The role of Aberdeen as a major hub for the offshore storage of carbon dioxide and the impact on the local economy will be discussed tomorrow (April 16) at the next Cafe Scientifique Aberdeenshire taking place at the Acorn Centre in Inverurie.
Global warming and the release of greenhouse gases, in particular CO2, means that further actions to reduce human-induced climate change are becoming increasingly urgent.
As we move towards a low-carbon economy questions around what can be done with current CO2 and the damage it is causing are becoming ever more important.
The discussion - which is aimed at a general public audience - will be led by Dr David Vega-Maza, a leading researcher in the field of carbon capture and storage at the University of Aberdeen’s School of Engineering.
Dr Vega-Maza said: “Global warming is boosted by the anthropogenic release of greenhouse gases, particularly CO2. The situation has become critical, and so we must act now to prevent further damage.
“I hope to increase the public awareness of the current processes in place to reduce carbon levels including how we capture CO2 and how it can be transported. I’ll also explore how CO2 can be stored deep underground in depleted oil and gas reservoirs and safely monitored.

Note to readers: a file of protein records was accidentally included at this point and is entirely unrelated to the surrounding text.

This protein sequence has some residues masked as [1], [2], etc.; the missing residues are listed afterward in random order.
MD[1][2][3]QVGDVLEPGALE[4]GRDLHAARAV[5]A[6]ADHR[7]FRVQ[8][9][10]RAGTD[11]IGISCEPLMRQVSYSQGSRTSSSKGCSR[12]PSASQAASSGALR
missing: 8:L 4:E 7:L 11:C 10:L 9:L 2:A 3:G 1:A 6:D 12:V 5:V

“The University of Aberdeen has a unique and multidisciplinary team tackling problems from different perspectives. We have made important contributions to the economical, legal and geological aspects of carbon capture and storage.
“Our current research also aims to make an impact on fundamental science and engineering. I look forward to discussing how local research is helping the management of CO2 capture and storage, how the risks and uncertainties are lowered and what the local economical impacts of carbon capture and storage are.”
The free event begins at 7pm. Full details can be found at www.engagingaberdeen.co.uk. The series is supported by a science engagement grant from the Scottish Government.
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